REVIEW: Joey DeFrancesco – Live – The Authorized Bootleg   Leave a comment

Live albums are often a mixed bag, with the negative side encompassing the possibility of recording equipment problems, background noise, and the inability to have a “do-over”, something that’s always available in a studio. Offsetting that is the excitement and spontaneity that can only come from accomplished musicians performing for an appreciative and knowledgeable audience, and feeding off that atmosphere to provide something remarkable.

That’s the case with a new jazz album, Live: The Authorized Bootleg, just out from Concord. It was recorded in memorable surroundings – Yoshi’s jazz club in Oakland – and stars organ virtuoso Joey DeFrancesco and his trio, with the inspirational addition of veteran saxophonist George Coleman.

DeFrancesco is amazing. He has countless albums to his credit, both as a sideman and as a leader of the trio, which includes Byron Landham on drums and Jake Langley on guitar. As with many jazz organists, his inspiration was Jimmy Smith, but unlike most he was able to actually work with his idol and even record with him. Through the years, DeFrancesco has developed his own style, borrowing from smith but adding other elements, including bop, which dovetails perfectly with guest artist Coleman.

A lot of the focus of this album is meant to fall on Coleman, whom DeFrancesco feels has been overlooked in the parade of recognized jazz saxmen. In my humble opinion Coleman does have the talent to be considered in that group. He started in the bebop and post-bop era, playing with the likes of Miles Davis, Herbie Hancock and others, following that with many years as the leader of various groups, but has never reached much name recognition. He still blows cool though, and sounds as good as ever on this album.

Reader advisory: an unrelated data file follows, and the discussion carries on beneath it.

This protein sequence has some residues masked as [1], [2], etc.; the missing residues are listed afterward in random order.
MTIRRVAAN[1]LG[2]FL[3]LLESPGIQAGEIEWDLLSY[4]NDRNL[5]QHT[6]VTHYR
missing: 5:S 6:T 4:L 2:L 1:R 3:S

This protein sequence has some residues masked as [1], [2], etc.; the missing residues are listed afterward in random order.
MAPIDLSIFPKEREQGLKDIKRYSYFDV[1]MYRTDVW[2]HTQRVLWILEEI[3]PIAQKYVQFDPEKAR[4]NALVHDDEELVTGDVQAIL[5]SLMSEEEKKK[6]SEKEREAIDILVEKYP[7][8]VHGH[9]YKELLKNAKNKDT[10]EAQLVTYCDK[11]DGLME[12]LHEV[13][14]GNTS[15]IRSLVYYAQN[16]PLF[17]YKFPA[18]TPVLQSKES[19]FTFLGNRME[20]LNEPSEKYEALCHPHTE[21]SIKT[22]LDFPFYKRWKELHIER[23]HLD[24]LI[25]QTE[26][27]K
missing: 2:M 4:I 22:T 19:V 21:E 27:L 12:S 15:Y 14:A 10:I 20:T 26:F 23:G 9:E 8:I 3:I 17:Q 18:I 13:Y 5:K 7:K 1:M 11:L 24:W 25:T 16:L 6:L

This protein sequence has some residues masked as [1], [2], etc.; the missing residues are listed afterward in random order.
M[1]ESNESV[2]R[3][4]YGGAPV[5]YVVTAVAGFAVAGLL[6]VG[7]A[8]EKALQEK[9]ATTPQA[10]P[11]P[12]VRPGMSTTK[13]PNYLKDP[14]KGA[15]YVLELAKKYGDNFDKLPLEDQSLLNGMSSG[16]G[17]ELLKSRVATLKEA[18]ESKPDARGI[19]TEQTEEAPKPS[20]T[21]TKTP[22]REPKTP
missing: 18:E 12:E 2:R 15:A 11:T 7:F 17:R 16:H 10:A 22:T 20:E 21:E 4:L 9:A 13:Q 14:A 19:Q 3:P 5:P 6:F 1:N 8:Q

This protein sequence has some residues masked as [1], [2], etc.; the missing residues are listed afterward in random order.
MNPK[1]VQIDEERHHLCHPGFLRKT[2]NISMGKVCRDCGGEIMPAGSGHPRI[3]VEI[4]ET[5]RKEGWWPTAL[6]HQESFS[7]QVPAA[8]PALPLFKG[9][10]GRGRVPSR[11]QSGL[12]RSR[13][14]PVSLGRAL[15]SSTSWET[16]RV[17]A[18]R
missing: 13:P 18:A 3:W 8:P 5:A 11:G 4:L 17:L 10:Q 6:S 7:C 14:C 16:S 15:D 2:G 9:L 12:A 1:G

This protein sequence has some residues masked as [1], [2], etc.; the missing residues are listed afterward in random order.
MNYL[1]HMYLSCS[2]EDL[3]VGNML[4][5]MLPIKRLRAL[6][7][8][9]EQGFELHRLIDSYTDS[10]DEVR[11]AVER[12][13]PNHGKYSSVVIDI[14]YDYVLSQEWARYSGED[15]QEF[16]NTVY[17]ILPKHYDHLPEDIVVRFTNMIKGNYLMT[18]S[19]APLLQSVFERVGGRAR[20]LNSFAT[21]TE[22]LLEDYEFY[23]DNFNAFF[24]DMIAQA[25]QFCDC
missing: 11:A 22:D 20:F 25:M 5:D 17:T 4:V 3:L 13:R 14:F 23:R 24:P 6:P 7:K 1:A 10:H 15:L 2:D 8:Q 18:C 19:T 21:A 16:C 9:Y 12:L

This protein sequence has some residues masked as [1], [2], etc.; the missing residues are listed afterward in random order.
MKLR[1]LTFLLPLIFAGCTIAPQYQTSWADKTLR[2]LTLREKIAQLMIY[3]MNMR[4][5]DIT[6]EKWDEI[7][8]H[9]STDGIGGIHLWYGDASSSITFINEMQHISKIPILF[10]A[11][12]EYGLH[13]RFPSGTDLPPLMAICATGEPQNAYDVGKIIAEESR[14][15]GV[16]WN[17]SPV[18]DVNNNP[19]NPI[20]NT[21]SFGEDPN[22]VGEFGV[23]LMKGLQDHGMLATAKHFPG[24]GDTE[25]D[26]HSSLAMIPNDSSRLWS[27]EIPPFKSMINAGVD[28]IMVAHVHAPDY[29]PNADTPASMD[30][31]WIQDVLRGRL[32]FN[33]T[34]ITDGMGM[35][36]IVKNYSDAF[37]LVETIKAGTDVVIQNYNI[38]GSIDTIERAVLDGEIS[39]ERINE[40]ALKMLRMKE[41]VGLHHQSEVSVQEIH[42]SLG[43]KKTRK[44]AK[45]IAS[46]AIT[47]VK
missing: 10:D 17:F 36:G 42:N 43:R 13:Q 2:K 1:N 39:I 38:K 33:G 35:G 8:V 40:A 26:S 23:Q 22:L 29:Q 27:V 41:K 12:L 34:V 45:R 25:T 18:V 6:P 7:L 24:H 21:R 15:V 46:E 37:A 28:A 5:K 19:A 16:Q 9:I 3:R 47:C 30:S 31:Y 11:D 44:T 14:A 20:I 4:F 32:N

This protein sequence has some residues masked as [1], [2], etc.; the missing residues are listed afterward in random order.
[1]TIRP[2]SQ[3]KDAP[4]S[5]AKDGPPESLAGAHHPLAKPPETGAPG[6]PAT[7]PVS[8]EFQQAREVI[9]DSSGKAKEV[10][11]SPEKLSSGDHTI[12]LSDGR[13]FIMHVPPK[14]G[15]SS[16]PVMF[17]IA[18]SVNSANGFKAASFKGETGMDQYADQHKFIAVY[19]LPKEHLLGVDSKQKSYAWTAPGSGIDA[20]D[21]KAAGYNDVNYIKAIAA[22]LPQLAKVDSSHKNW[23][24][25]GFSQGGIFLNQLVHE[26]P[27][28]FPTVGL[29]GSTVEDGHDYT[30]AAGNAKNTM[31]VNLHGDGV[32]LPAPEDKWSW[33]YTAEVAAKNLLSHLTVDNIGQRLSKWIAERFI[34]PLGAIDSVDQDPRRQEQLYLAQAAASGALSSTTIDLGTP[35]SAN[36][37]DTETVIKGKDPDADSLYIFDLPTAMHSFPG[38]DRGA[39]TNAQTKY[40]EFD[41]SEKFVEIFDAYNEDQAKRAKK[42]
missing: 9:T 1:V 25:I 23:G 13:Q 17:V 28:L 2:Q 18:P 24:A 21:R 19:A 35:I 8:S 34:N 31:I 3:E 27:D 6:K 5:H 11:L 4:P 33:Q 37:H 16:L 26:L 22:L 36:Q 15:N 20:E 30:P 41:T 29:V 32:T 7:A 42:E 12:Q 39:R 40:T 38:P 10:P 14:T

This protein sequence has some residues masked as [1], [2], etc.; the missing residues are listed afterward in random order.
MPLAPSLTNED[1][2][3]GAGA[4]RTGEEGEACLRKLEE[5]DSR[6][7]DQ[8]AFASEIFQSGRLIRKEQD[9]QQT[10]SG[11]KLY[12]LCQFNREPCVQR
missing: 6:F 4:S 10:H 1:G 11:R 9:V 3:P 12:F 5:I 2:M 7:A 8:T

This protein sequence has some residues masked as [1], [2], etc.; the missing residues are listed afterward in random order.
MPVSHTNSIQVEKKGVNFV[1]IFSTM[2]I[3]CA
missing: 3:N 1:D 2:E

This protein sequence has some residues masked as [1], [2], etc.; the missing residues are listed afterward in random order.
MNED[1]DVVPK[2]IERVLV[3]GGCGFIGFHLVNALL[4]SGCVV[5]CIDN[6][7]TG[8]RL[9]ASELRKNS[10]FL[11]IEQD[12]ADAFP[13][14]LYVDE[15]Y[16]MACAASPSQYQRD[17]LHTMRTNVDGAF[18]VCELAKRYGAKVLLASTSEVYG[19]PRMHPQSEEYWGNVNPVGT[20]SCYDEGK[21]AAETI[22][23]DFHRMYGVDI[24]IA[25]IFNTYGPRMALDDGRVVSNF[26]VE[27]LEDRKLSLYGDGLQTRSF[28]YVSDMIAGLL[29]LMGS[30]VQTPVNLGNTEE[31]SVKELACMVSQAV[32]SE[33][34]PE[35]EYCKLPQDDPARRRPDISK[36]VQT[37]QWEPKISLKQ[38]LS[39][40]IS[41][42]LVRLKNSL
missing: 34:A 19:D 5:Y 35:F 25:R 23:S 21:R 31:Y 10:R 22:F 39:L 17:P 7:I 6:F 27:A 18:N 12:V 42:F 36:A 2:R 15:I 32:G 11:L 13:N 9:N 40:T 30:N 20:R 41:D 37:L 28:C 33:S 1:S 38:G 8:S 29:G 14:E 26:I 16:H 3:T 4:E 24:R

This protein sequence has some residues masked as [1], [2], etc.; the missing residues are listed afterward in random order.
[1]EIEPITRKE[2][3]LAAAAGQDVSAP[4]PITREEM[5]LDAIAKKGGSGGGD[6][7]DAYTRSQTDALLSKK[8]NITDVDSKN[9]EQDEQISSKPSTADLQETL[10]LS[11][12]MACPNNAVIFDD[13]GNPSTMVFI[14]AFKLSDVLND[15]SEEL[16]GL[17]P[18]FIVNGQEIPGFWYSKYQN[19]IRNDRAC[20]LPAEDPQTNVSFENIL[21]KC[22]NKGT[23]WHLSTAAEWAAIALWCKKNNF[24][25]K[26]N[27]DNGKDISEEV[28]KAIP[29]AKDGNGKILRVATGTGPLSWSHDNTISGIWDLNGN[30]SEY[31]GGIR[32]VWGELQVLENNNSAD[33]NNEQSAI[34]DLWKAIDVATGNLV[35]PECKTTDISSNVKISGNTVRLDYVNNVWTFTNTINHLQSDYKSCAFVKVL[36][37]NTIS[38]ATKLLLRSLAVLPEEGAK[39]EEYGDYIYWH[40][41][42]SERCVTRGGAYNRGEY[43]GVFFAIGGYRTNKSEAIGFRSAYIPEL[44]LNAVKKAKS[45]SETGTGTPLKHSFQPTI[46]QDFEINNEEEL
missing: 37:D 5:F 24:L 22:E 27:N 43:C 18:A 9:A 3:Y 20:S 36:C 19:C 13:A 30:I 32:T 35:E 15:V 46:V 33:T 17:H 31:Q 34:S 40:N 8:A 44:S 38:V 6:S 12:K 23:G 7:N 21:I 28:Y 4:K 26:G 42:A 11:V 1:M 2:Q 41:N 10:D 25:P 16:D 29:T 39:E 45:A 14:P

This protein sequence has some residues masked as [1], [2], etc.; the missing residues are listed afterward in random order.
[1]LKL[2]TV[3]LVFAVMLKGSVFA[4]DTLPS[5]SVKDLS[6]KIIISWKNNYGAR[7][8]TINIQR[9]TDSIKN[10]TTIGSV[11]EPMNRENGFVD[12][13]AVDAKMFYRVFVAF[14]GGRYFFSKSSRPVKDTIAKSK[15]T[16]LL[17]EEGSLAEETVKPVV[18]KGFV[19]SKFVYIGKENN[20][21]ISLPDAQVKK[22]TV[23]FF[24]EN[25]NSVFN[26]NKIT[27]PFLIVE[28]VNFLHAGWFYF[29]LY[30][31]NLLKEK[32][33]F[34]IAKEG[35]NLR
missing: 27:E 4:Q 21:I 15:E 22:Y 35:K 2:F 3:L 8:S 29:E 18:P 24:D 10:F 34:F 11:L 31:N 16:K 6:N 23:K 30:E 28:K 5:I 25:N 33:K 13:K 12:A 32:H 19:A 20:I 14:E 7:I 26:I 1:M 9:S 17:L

Although the titles of many of the cuts on this album are familiar, improvisation is the name of the game here. For example, I remember the original version of “Cherokee” made famous by bandleader Charlie Barnet in the swing era, and this version bears little resemblance — it takes off and flies nonstop with some amazing solos. The same can be said about “On Green Dolphin Street”, a particular favorite of mine that’s well-done here but with a little softer sound appropriate to the song.

The album does have some diversity. There’s even an intermission of sorts — a nice vocal by Colleen McNabb on the ballad “I’m In The Mood For Love”. Pleasant if a little uninspired, but definitely a change of pace from the rest of the album.

My favorite of all was probably the last cut, the old standard “Autumn Leaves”, which starts softly and then moves into recognizable territory before progressing to some nice improvisations. It’s been done by a lot of musicians, but seldom better.

A very nice collection of music, with talented and involved artists who are obviously having a good time and are willing to take us along for the ride.

1. Introduction-Joey
2. Cherokee
3. Ceora
4. I’m in the Mood for Love
5. On Green Dolphin Street
6. Little Girl Blue
7. Autumn Leaves

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Posted March 9, 2007 by BG in Boomers, Jazz, Music, Retirement, Review, Seniors

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